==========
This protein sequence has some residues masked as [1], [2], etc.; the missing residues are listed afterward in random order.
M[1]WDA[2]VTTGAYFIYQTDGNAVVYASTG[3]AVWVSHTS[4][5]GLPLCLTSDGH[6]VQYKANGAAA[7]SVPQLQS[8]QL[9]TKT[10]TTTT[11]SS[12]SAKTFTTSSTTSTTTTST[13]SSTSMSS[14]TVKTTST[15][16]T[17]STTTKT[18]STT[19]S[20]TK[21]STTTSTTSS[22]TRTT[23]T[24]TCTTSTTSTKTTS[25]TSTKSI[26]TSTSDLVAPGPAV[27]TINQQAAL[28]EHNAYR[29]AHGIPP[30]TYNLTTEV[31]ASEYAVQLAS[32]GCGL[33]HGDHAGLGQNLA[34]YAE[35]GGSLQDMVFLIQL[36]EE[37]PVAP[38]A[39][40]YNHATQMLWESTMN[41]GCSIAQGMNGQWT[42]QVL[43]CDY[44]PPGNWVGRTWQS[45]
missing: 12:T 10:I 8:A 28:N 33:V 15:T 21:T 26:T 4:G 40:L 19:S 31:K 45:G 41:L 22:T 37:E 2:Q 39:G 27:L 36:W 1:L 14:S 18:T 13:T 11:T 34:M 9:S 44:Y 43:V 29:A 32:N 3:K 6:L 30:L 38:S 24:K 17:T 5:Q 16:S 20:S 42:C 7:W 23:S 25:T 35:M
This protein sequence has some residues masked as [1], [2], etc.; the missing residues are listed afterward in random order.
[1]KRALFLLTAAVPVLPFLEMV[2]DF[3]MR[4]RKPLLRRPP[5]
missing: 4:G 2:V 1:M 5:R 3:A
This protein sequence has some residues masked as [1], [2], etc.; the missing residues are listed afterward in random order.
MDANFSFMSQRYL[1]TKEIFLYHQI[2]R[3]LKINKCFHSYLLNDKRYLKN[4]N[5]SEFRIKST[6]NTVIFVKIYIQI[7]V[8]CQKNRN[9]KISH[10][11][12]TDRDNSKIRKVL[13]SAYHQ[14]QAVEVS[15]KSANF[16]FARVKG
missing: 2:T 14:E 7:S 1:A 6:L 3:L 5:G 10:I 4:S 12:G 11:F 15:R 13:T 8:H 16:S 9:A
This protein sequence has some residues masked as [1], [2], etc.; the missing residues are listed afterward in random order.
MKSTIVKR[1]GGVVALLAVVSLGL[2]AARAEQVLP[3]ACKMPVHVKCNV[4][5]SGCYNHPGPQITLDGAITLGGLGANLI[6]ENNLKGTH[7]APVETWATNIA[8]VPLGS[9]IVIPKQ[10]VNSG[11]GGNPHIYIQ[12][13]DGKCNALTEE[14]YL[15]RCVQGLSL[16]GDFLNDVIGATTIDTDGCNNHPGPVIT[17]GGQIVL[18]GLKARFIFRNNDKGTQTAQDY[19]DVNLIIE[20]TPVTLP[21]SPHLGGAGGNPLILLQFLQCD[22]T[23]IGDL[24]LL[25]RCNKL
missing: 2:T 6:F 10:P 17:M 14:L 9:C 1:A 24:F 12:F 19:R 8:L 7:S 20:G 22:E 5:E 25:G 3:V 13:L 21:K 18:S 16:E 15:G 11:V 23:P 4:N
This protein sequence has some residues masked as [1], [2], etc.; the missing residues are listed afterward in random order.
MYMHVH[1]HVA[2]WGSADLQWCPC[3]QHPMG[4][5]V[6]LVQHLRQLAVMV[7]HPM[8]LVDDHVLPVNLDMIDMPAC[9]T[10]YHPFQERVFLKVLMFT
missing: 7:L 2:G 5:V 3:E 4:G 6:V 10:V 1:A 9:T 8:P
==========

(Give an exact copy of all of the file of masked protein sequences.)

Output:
This protein sequence has some residues masked as [1], [2], etc.; the missing residues are listed afterward in random order.
M[1]WDA[2]VTTGAYFIYQTDGNAVVYASTG[3]AVWVSHTS[4][5]GLPLCLTSDGH[6]VQYKANGAAA[7]SVPQLQS[8]QL[9]TKT[10]TTTT[11]SS[12]SAKTFTTSSTTSTTTTST[13]SSTSMSS[14]TVKTTST[15][16]T[17]STTTKT[18]STT[19]S[20]TK[21]STTTSTTSS[22]TRTT[23]T[24]TCTTSTTSTKTTS[25]TSTKSI[26]TSTSDLVAPGPAV[27]TINQQAAL[28]EHNAYR[29]AHGIPP[30]TYNLTTEV[31]ASEYAVQLAS[32]GCGL[33]HGDHAGLGQNLA[34]YAE[35]GGSLQDMVFLIQL[36]EE[37]PVAP[38]A[39][40]YNHATQMLWESTMN[41]GCSIAQGMNGQWT[42]QVL[43]CDY[44]PPGNWVGRTWQS[45]
missing: 12:T 10:I 8:A 28:N 33:V 15:T 21:T 26:T 4:G 40:L 19:S 31:K 45:G 41:L 22:T 37:E 2:Q 39:G 27:L 36:W 1:L 14:S 18:T 13:T 11:T 34:M 9:S 44:Y 43:V 29:A 32:N 3:K 6:L 30:L 38:S 24:K 17:T 5:Q 16:S 20:S 42:C 7:W 23:S 25:T 35:M
This protein sequence has some residues masked as [1], [2], etc.; the missing residues are listed afterward in random order.
[1]KRALFLLTAAVPVLPFLEMV[2]DF[3]MR[4]RKPLLRRPP[5]
missing: 4:G 2:V 1:M 5:R 3:A
This protein sequence has some residues masked as [1], [2], etc.; the missing residues are listed afterward in random order.
MDANFSFMSQRYL[1]TKEIFLYHQI[2]R[3]LKINKCFHSYLLNDKRYLKN[4]N[5]SEFRIKST[6]NTVIFVKIYIQI[7]V[8]CQKNRN[9]KISH[10][11][12]TDRDNSKIRKVL[13]SAYHQ[14]QAVEVS[15]KSANF[16]FARVKG
missing: 2:T 14:E 7:S 1:A 6:L 3:L 5:G 10:I 4:S 12:G 11:F 15:R 13:T 8:H 16:S 9:A
This protein sequence has some residues masked as [1], [2], etc.; the missing residues are listed afterward in random order.
MKSTIVKR[1]GGVVALLAVVSLGL[2]AARAEQVLP[3]ACKMPVHVKCNV[4][5]SGCYNHPGPQITLDGAITLGGLGANLI[6]ENNLKGTH[7]APVETWATNIA[8]VPLGS[9]IVIPKQ[10]VNSG[11]GGNPHIYIQ[12][13]DGKCNALTEE[14]YL[15]RCVQGLSL[16]GDFLNDVIGATTIDTDGCNNHPGPVIT[17]GGQIVL[18]GLKARFIFRNNDKGTQTAQDY[19]DVNLIIE[20]TPVTLP[21]SPHLGGAGGNPLILLQFLQCD[22]T[23]IGDL[24]LL[25]RCNKL
missing: 2:T 6:F 10:P 17:M 14:L 9:C 1:A 24:F 12:F 19:R 8:L 7:S 20:G 22:E 5:E 25:G 3:V 13:L 21:K 18:S 16:E 15:G 11:V 23:P 4:N
This protein sequence has some residues masked as [1], [2], etc.; the missing residues are listed afterward in random order.
MYMHVH[1]HVA[2]WGSADLQWCPC[3]QHPMG[4][5]V[6]LVQHLRQLAVMV[7]HPM[8]LVDDHVLPVNLDMIDMPAC[9]T[10]YHPFQERVFLKVLMFT
missing: 7:L 2:G 5:V 3:E 4:G 6:V 10:V 1:A 9:T 8:P